"The way we live now."
51
Should it concern me that the main character of a parody piece acts just like I do?

It seems like that should concern me.
52
If by "genius" one means "utterly insufferable" and duller "than" dishwater, then "yes," Tao Lin is "a" genius.
53
Must admit I didn't get it, and still don't. What Times article is this a parody of?
54
I find it funny that in the sub-title of this article, it says his characters "don't live in the future" and then it goes on to say that one of his stories has a character who lives five minutes in the future.
55
the character only believes that she lives in the future
56
Check the thought catalog piece, which is really worth the read.
57
The article is fine, humorous bits and not so humorous bits, a fine parody... but did it have to be Tao Lin on Tao Lin, with him laboring to show off his Superior prose, and the Photo Shopped picture? The whole thing seemed a bit masturbatory.
58
It's a self profile...you're calling a self profile masturbatory. That's like calling a mountain climber adventurous.
59
I remember a few years ago when The Stranger regularly took pot shots at the The Seattle Weekly, and a long-time SW writer finally responded by writing that someday The Stranger would age, too, and some cheeky new-comer would be eating their lunch. But he was wrong. The Stranger is more like the guy in "Dazed and Confused" who says "what I like about high school girls is that I keep getting older but they just stay the same age." The Stranger just stays the mind-numbing same.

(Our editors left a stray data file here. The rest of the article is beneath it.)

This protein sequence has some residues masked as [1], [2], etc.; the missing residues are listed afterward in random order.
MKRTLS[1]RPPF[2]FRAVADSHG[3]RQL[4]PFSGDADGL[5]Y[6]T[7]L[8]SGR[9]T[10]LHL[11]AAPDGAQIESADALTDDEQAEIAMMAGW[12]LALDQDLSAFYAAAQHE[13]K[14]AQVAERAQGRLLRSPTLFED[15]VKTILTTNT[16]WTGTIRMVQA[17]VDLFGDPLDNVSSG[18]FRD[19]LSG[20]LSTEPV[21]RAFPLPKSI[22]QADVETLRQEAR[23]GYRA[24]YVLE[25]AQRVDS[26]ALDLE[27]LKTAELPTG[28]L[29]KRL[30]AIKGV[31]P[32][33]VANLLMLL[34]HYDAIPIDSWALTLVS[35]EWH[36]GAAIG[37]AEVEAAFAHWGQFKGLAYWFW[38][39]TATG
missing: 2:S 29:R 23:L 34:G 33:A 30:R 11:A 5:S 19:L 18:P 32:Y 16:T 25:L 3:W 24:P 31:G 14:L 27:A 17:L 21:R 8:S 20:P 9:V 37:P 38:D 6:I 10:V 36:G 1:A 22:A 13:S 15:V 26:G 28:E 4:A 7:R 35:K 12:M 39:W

The Stranger is written by upper middle class white kids who never had real jobs in their life, including Charles Muede, with his silly article a few months ago about living the "authentic" hard life here in Seattle until his upper middle class parents bailed him out.
60
I remember a few years ago when The Stranger regularly took pot shots at the The Seattle Weekly, and a long-time SW writer finally responded by writing that someday The Stranger would age, too, and some cheeky new-comer would be eating their lunch. But he was wrong. The Stranger is more like the guy in "Dazed and Confused" who says "what I like about high school girls is that I keep getting older but they just stay the same age." The Stranger gets older but just stays the mind-numbing same, counting on new readers pouring into who think they are fresh.